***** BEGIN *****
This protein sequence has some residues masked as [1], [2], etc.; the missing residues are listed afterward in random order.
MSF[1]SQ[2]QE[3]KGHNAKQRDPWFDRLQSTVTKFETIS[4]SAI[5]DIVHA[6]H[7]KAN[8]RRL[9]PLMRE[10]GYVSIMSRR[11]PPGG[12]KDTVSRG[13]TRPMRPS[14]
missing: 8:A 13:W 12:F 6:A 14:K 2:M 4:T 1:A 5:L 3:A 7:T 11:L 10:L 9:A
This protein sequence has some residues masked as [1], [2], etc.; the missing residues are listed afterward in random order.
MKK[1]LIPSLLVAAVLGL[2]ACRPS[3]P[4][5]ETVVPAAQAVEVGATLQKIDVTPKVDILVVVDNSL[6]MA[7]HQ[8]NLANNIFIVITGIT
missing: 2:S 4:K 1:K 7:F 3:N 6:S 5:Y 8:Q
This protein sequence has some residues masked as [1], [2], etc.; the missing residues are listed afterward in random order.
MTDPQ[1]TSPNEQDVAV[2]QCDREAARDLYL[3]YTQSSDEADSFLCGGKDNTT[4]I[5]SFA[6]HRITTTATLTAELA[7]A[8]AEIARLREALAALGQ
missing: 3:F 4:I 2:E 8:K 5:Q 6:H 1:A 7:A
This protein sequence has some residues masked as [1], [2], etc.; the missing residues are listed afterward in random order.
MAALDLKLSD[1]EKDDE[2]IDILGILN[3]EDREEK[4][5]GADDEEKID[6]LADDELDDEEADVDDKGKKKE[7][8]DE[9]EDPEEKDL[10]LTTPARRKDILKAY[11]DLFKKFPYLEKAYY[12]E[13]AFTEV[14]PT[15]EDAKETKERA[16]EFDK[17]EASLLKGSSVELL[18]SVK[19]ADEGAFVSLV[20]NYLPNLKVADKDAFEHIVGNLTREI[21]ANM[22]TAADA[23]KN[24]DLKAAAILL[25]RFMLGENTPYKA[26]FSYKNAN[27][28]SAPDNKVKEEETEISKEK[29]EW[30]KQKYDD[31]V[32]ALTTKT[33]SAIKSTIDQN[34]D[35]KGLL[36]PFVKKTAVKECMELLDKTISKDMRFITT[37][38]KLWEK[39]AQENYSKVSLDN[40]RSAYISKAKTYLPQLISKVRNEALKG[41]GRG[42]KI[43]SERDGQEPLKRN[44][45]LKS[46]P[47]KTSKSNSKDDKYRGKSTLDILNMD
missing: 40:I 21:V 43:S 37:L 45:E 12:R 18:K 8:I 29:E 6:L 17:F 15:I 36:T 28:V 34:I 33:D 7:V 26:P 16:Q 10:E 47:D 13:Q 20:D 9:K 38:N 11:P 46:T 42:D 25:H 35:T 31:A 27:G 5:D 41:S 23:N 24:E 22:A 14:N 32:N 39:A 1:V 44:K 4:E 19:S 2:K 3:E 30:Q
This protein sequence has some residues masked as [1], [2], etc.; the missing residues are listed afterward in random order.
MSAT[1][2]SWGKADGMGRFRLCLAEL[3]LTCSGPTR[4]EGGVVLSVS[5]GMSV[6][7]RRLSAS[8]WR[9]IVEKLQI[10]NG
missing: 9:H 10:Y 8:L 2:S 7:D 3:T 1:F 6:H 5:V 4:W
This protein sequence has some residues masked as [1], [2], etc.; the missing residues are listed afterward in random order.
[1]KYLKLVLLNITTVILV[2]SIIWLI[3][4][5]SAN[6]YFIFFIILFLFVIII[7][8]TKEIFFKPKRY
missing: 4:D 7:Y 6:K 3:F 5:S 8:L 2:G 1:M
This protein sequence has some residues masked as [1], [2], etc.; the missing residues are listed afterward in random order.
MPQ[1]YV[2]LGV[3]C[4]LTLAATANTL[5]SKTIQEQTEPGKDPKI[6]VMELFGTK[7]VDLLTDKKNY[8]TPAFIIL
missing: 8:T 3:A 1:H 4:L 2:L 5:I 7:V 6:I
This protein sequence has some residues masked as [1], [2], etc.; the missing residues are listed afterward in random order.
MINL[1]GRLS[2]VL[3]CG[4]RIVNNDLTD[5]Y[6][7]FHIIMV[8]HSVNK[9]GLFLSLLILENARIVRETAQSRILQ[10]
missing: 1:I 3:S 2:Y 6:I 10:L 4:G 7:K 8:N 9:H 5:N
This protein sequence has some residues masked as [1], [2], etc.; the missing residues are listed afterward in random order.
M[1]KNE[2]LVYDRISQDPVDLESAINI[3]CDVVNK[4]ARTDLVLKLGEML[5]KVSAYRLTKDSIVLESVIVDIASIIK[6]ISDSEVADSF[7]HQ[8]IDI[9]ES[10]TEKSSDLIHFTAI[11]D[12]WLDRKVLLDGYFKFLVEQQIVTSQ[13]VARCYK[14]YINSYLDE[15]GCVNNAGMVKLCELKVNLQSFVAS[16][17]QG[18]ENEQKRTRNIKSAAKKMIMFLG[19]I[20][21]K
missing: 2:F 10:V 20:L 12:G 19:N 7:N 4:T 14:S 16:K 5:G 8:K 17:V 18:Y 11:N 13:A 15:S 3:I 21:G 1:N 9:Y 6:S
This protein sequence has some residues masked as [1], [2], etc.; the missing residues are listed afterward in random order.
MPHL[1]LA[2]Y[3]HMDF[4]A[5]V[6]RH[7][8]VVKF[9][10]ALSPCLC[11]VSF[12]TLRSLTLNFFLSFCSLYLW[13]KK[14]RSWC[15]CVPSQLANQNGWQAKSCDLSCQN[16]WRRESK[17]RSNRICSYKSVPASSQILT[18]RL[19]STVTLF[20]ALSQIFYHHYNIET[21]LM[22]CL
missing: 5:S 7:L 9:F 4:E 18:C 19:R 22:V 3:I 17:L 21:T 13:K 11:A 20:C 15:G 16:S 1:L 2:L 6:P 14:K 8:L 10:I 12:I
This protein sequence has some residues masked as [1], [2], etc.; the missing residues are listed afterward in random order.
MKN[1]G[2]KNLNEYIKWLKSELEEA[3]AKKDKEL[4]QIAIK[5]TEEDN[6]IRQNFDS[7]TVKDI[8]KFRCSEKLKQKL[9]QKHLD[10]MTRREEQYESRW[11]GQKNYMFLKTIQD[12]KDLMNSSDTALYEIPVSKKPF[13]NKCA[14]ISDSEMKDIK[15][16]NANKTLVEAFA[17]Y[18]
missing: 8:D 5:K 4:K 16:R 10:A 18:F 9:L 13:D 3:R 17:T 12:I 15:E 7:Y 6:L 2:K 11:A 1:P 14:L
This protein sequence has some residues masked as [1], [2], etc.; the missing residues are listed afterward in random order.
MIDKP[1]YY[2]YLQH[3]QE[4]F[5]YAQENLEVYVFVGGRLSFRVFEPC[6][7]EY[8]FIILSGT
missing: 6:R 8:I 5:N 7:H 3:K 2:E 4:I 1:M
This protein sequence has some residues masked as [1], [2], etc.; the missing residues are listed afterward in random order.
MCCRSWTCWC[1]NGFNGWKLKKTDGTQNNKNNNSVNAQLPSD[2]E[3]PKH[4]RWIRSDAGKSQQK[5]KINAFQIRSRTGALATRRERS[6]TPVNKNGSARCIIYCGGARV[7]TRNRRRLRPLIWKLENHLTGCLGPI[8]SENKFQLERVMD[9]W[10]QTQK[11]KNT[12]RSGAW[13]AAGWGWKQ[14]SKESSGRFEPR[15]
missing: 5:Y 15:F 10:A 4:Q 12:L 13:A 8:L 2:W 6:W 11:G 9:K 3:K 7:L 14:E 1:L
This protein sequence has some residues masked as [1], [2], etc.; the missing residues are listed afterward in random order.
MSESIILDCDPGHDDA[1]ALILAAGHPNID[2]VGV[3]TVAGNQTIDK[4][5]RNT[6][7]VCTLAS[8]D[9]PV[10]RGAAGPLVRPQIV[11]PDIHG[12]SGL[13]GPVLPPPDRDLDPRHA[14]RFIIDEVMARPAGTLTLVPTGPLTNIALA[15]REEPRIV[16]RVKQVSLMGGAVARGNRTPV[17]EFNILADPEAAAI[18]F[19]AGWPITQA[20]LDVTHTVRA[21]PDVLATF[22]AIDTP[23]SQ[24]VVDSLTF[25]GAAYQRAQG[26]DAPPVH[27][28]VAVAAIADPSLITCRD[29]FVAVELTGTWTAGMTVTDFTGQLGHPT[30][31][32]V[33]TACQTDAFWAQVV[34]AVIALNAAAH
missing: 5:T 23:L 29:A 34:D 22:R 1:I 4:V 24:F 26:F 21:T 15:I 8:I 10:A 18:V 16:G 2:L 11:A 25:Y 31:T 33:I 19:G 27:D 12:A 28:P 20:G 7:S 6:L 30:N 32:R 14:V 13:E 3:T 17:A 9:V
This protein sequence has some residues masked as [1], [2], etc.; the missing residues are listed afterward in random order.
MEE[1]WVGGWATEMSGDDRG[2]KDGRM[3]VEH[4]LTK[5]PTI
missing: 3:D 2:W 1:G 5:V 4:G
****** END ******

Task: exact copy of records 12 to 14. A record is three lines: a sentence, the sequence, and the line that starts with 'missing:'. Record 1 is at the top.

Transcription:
This protein sequence has some residues masked as [1], [2], etc.; the missing residues are listed afterward in random order.
MIDKP[1]YY[2]YLQH[3]QE[4]F[5]YAQENLEVYVFVGGRLSFRVFEPC[6][7]EY[8]FIILSGT
missing: 6:R 8:I 5:N 7:H 3:K 2:E 4:I 1:M
This protein sequence has some residues masked as [1], [2], etc.; the missing residues are listed afterward in random order.
MCCRSWTCWC[1]NGFNGWKLKKTDGTQNNKNNNSVNAQLPSD[2]E[3]PKH[4]RWIRSDAGKSQQK[5]KINAFQIRSRTGALATRRERS[6]TPVNKNGSARCIIYCGGARV[7]TRNRRRLRPLIWKLENHLTGCLGPI[8]SENKFQLERVMD[9]W[10]QTQK[11]KNT[12]RSGAW[13]AAGWGWKQ[14]SKESSGRFEPR[15]
missing: 5:Y 15:F 10:A 4:Q 12:L 13:A 8:L 2:W 6:W 11:G 9:K 3:K 7:L 14:E 1:L
This protein sequence has some residues masked as [1], [2], etc.; the missing residues are listed afterward in random order.
MSESIILDCDPGHDDA[1]ALILAAGHPNID[2]VGV[3]TVAGNQTIDK[4][5]RNT[6][7]VCTLAS[8]D[9]PV[10]RGAAGPLVRPQIV[11]PDIHG[12]SGL[13]GPVLPPPDRDLDPRHA[14]RFIIDEVMARPAGTLTLVPTGPLTNIALA[15]REEPRIV[16]RVKQVSLMGGAVARGNRTPV[17]EFNILADPEAAAI[18]F[19]AGWPITQA[20]LDVTHTVRA[21]PDVLATF[22]AIDTP[23]SQ[24]VVDSLTF[25]GAAYQRAQG[26]DAPPVH[27][28]VAVAAIADPSLITCRD[29]FVAVELTGTWTAGMTVTDFTGQLGHPT[30][31][32]V[33]TACQTDAFWAQVV[34]AVIALNAAAH
missing: 5:T 23:L 29:A 34:D 22:R 1:I 4:V 24:F 26:F 21:T 15:I 8:I 10:A 18:V 16:G 2:L 11:A 25:Y 31:T 33:I 19:G 27:D 12:A 28:P 20:G 7:S 6:L 30:N 32:R 14:V 13:E 3:T 17:A 9:V